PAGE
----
On Nov. 9, the U.S. Supreme Court will hear arguments in a case involving a California law that bans non-ambulatory livestock, including hogs, from entering the food supply. The high court has been asked by the National Meat Association to rule that the Federal Meat Inspection Act pre-empts the state statute.
The California legislature approved the law in 2008 after a video was released by the Humane Society of the United States, showing non-ambulatory or “downed” cows at a California beef packing plant being dragged and prodded to enter the processing line. [As part of its efforts to address “mad cow” disease, the U.S. Department of Agriculture already forbids the slaughter of “downed” cattle.] A federal district court judge blocked the law, but the U.S. Court of Appeals for the Ninth Circuit in San Francisco last year overturned the lower court ruling.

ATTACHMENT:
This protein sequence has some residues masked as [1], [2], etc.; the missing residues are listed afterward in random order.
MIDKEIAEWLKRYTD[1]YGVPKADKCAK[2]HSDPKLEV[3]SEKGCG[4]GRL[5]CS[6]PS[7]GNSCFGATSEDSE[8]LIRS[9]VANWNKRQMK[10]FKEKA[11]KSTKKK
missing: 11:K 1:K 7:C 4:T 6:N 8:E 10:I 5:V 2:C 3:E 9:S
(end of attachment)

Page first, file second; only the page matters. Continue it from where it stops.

The National Pork Producers Council (NPPC) and the American Association of Swine Veterinarians filed a friend-of-the-court brief with the Supreme Court in the case. NPPC has pointed out that, after transport from the farm to the packing plant, hogs can become non-ambulatory from fatigue. With rest, the overwhelming majority of them will walk, and processing them poses no food safety or public health risk.